Gutenberg design contributors are exploring how the template creation UI can be updated to expand the types of templates that user can create using the Site Editor. In WordPress 5.9 users can edit any template that a theme includes, but template creation is limited to a few basics:
- Front page
Many of these basic templates are already in use by FSE themes. Users will only see the option to create templates (from this limited list) that their theme hasn’t already introduced. Opening up template creation to the wider world of WordPress theme templates would enable so much more customization.
Contributors are exploring adding the ability to create category, author, tag, attachment, taxonomy, date, CPT (custom post types), templates for a specific post or page, and “general” templates.
Automattic designer James Koster shared a short video demonstration of what he imagined the flow for this might look like.
“What I felt worked well was separating templates by their specificity,” Koster said. “That is to say: templates that serve a static purpose (404, front-page, *-$slug etc) are grouped together, and templates with a dynamic purpose appear beneath.
Video Credit: James Koster
“This arrangement elevates the prominence of creating templates for a specific context – which I think is likely to be quite a popular flow – while still making it very simple to add common templates like page.”
He suggested that the “Advanced” section at the bottom of the menu could house templates that are less likely to be used, such as taxonomy or date.
This is isn’t guaranteed to be the UI that lands for advanced template creation but it’s one exploration of how it could work.
WordPress developer Steve Graboski commented on how CPT template creation through the Site Editor would give users more freedom to change the site, while reducing the number of theme files developers need to maintain:
Like several other web developers, I help manage a WP Multisite implementation. If the Site Editor allowed devs like us to make CPT templates, it would make for a profound improvement to our experience with WordPress.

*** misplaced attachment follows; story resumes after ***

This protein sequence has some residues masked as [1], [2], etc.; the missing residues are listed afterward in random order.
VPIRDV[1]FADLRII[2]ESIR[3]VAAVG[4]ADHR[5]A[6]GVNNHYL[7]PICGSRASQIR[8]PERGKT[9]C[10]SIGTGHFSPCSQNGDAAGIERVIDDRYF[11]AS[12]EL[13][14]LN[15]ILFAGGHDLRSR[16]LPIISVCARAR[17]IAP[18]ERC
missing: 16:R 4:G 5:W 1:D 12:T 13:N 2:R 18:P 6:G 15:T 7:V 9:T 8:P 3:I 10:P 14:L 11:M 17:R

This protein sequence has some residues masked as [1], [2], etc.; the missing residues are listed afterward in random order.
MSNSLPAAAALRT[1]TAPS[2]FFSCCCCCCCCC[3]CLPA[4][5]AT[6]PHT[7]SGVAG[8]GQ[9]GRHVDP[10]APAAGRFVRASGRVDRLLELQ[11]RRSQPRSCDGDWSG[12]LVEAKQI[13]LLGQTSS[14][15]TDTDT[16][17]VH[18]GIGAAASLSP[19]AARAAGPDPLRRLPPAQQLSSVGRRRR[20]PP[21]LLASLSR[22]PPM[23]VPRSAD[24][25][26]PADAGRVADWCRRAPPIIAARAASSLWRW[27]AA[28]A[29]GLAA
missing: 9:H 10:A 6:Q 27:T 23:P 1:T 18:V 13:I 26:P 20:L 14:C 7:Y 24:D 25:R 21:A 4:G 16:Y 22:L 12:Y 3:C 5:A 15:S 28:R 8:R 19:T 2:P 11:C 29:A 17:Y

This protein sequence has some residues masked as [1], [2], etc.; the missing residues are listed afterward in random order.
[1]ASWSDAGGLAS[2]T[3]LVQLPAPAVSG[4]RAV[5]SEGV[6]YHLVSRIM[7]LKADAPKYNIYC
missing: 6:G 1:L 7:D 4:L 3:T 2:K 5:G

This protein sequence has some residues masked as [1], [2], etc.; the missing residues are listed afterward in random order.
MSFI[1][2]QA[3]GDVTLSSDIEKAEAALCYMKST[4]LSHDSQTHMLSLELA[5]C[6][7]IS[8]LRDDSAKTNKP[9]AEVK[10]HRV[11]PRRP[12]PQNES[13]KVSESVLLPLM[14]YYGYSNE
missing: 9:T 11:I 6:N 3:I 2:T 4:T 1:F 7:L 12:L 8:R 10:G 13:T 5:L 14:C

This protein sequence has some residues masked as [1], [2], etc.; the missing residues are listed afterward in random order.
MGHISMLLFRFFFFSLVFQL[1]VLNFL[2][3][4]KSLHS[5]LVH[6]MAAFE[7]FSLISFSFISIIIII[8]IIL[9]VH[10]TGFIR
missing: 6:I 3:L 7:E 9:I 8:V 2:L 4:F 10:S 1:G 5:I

For starters, we could remove several child themes that exist only to provide our departments with CPT layouts, archives, and search pages. The only files we would need are the plugins that define the CPTs. Who wouldn’t love a less complicated repo?
The advantages stretch past the dev team. In theory, we could offer our editors the ability to edit these CPT templates, no coding required. This would enable our non-programming co-workers to change template layouts without relying on our assistance. The editors get more power over their sites, and the developers gain more hours of productivity.
The idea of putting CPT template creation inside the Site Editor prompted participants in the discussion to consider making the creation of the CPTs themselves more user friendly.
“I enjoy the idea that core might provide a UI for CPT creation, sometimes I want a CPT, but don’t want to have to pull out the code editor to do it, especially if it’s going to have pretty much the same capabilities as a post,” WordPress developer Aurooba Ahmed said.
“Creating templates for existing CPTs feels like table stakes, but also a fairly developer oriented solution because it requires the CPT to be registered in the first place,” Koster said.
“Thinking further along the road… I wonder if there’s a world where the Site Editor could enable users to add modules like ‘Portfolio’ or ‘Testimonials.’ These modules could register the CPT and create all the necessary templates in a single flow. With block patterns and other tools available to us we could potentially make this quite a compelling experience.”
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